Man, your spelling is worse than minestill_stirrin wrote:This is examplified by Jacksonbrown's quote:s
That equation is only looking at the flow of heat in one in one direction. It doesn't really mater what the distillate temp is. Your right that it is a bit more complicated with phase changes and stuff when you can pull a heap of heat out of a fluid and it doesn't change temp but for what we're talking about I think that equation is fit for purpose IMO.still_stirrin wrote:Ideal efficiency is when the heat removed equals the heat introduced, or more appropriately the heat (flow) in the vapors is transfered to the coolant. This is examplified by Jacksonbrown's quote:
Therefore, the efficiency of the heat exchanger approaches 100% (ideal HEX). Note - in this equation, we're assuming the product outlet temperature is equal to the water inlet temperature.
Shouldn't that be a a larger deltaT requires less surface area? going back to my comment about making the smallest condenser.still_stirrin wrote: If there is a great difference between the water inlet temperature and the vapor inlet temperature, it may require more contact surface area to conduct the heat all out so that the product outlet temperature approaches the water inlet temperature.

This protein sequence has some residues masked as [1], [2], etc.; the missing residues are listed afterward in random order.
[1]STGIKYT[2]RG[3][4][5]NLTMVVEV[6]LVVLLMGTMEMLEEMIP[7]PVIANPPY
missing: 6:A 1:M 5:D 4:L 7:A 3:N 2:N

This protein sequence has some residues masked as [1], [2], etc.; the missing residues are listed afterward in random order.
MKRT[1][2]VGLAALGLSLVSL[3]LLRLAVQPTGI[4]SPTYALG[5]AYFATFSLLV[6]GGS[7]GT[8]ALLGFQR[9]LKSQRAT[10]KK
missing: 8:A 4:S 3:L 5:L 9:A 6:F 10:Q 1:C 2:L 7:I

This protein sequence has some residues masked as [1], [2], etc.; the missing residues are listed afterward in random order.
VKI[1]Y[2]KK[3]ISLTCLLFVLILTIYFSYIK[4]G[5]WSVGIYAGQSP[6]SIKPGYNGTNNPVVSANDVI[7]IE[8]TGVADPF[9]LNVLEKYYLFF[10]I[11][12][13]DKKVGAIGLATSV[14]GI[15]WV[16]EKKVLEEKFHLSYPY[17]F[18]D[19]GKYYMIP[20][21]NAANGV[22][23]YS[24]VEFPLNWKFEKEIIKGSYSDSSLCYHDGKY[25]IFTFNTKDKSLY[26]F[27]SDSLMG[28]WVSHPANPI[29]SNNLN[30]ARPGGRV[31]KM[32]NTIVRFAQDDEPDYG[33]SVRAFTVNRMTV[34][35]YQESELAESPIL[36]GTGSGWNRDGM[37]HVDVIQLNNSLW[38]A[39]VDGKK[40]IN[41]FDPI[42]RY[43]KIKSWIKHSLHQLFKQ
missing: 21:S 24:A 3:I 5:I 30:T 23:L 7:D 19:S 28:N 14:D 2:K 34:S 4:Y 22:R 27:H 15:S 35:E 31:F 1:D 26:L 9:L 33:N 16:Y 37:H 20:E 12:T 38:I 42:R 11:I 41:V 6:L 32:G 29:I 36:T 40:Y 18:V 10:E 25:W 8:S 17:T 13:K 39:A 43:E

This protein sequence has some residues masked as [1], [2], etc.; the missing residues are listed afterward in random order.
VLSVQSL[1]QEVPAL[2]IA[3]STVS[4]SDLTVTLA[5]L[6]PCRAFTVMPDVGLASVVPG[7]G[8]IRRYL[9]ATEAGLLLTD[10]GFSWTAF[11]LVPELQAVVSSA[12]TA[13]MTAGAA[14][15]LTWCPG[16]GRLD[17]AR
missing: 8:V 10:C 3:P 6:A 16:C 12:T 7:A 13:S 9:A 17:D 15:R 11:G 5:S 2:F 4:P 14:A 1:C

Fact is, an efficient heat exchanger is one that exchanges heat efficiently. Plain and simple. Just because a lot of people interpret the term incorrectly doesn't make them right.
Correct and incorrect shouldn't really be up for a HD vote.
There are quite a few engineering terms that pop up here that are used in completely the wrong context but they seem to gain steam and become fixed.